Camp Lee

Camp Lee was a small military instruction camp near Pine Bluff (Jefferson County) used by the Confederate States of America. Two camps in Arkansas reportedly shared the name, the other being near Lewisville (Lafayette County). The camp in Pine Bluff was established near Lee Springs Road, about three quarters of a mile west of Camp White Sulphur Springs, in August 1861. At first, Camp Lee was used to muster several Arkansan units. The camp was used in August to house the Ninth Arkansas Infantry Regiment (CS). The camp was established because Pine Bluff and the surrounding facilities could not house several regimental-sized units.

Shortly after establishment, the Ninth Arkansas Infantry was brought to Pine Bluff; records show that the regiment’s Company K of Ashley County was assembled at Camp Lee and commanded by Captain John F. Carr. The camp was home to this regiment for a short time. Company K had been organized at Hamburg (Ashley County) on July 29, 1861, and brought, along with several other regiments, into the Confederate army at Camp Lee on August 9, 1861, for twelve months of service.

From September 1861 to June 1862, the camp was not in use while Arkansas forces went to fight battles in Missouri and east of the Mississippi River. This camp is sometimes confused or incorrectly merged with Camp White Sulphur Springs due to its relatively small size and location near Pine Bluff. In June 1862, the camp was used as a camp of instruction under Colonel Robert G. Shaver when Pine Bluff became the home of the Nineteenth Arkansas Infantry Regiment (CS). After returning to Arkansas, the Nineteenth Arkansas was reorganized for the war effort throughout June, July, and August. On its way to Pine Bluff, the regiment picked up many recruits, with some reportedly forced into joining. Some of the recruits brought to Pine Bluff were trained and housed in Camp Lee. Before being mustered into service, however, many of the new recruits died of a smallpox and measles outbreak that ran rampant through Pine Bluff and its camps. The deceased recruits were placed in unmarked graves at and around Camp White Sulphur Springs. As for those who survived the outbreak and received training at both White Sulphur Springs and Lee, few were pressed into service with the Nineteenth Arkansas. The majority went to the Twenty-fourth Arkansas Infantry Regiment (CS). After the Twenty-fourth Arkansas was reorganized, the remainder of the recruits were sent to Captain William Hart’s Second Arkansas Field Battery (CS).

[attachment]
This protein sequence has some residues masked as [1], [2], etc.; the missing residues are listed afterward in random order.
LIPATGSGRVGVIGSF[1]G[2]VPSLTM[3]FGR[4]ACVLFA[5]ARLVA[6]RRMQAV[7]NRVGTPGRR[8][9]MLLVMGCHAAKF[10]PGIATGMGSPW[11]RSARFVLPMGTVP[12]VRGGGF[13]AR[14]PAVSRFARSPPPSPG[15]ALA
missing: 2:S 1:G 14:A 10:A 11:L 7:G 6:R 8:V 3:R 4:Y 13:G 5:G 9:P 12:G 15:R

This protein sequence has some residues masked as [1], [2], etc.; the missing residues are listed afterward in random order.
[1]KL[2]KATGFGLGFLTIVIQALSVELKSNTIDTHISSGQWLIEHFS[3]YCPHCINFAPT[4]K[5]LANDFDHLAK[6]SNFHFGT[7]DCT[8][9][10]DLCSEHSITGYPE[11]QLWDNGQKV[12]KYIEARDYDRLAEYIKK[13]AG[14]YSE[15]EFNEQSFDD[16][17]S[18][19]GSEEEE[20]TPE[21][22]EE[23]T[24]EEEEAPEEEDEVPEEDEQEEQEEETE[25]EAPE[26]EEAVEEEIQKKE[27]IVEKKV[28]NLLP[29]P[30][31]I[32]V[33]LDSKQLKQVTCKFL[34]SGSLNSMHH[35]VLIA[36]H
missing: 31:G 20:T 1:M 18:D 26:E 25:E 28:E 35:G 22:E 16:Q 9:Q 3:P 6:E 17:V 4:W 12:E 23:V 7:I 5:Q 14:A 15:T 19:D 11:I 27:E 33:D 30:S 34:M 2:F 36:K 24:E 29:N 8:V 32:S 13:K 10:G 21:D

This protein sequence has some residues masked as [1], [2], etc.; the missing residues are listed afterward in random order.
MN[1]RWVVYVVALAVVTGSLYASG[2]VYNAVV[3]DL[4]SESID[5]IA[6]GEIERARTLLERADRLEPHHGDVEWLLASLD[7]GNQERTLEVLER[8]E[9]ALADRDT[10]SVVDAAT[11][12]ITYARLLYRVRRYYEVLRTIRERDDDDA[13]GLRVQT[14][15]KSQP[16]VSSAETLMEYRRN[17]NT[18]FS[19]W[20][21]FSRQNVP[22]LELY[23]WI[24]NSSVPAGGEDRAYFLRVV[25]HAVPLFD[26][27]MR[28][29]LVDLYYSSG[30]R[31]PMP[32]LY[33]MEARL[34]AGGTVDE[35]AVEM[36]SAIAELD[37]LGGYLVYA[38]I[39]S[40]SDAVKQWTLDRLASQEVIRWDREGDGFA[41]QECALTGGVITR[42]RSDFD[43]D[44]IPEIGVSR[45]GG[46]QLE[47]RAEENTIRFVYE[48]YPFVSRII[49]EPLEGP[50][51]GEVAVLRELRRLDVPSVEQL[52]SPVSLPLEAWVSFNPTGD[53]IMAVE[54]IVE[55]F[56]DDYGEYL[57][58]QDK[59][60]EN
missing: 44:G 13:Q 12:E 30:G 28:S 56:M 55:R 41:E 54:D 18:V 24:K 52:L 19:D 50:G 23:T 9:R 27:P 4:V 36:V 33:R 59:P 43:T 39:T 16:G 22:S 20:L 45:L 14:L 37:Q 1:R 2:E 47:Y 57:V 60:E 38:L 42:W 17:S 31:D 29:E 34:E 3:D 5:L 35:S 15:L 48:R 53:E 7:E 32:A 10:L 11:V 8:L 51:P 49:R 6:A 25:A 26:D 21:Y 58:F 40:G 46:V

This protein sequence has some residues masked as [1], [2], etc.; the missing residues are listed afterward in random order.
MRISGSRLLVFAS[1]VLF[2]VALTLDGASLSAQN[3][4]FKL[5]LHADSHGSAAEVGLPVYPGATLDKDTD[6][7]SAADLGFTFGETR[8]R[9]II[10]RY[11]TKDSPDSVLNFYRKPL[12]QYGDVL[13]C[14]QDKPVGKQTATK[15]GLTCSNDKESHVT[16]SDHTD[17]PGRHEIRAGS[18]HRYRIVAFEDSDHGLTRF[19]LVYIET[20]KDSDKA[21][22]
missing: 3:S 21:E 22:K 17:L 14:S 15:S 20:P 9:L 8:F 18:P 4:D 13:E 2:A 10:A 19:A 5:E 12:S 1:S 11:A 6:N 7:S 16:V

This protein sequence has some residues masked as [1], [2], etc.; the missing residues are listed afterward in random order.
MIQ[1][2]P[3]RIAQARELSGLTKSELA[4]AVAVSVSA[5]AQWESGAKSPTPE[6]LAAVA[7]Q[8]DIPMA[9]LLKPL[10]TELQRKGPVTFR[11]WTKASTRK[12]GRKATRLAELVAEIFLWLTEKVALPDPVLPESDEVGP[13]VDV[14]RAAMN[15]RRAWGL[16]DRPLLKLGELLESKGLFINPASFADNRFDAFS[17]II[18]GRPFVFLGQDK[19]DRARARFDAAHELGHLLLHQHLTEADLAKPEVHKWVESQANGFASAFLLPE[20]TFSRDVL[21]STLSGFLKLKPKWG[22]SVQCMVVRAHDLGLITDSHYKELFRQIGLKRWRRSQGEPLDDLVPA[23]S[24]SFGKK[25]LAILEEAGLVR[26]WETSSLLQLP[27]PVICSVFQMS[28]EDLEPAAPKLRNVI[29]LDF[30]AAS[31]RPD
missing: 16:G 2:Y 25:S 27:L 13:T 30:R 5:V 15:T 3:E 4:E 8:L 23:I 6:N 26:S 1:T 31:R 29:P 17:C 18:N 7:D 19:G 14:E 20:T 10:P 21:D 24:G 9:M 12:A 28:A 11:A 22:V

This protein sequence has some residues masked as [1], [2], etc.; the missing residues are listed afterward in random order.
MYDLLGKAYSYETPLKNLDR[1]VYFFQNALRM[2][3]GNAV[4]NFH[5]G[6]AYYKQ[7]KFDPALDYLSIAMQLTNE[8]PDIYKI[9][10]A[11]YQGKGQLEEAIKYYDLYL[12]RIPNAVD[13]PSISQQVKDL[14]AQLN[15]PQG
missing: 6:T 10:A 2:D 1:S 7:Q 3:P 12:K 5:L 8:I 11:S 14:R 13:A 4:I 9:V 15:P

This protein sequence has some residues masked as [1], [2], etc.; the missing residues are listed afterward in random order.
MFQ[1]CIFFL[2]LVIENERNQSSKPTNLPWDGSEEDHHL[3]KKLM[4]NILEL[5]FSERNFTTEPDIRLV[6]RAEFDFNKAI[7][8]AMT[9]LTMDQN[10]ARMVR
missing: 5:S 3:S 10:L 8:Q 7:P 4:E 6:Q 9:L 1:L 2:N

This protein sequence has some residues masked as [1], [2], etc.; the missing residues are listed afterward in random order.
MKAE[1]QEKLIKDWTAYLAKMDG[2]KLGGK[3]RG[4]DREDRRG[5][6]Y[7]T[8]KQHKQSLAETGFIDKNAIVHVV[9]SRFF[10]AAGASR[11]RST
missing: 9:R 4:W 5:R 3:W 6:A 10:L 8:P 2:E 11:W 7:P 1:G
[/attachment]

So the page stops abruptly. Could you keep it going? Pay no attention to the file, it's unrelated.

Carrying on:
With several units reorganized before winter, Camp Lee returned to disuse. Because the camp lacked a hospital and proper housing, it served no purpose to the growing population of wounded and diseased soldiers. The small instruction camp saw little usage and nothing of regimental size again until Pine Bluff and its surrounding camps fell to Union forces in late 1863. A monument was dedicated on October 11, 1912, to the Confederate soldiers, recruits, and civilians who died during the measles and smallpox outbreak.

For additional information:
Leslie, James W. Land of Cypress and Pine: More Southeast Arkansas History. Little Rock: Rose Publishing Company, 1976.

Tyler Mason
Arkansas State University


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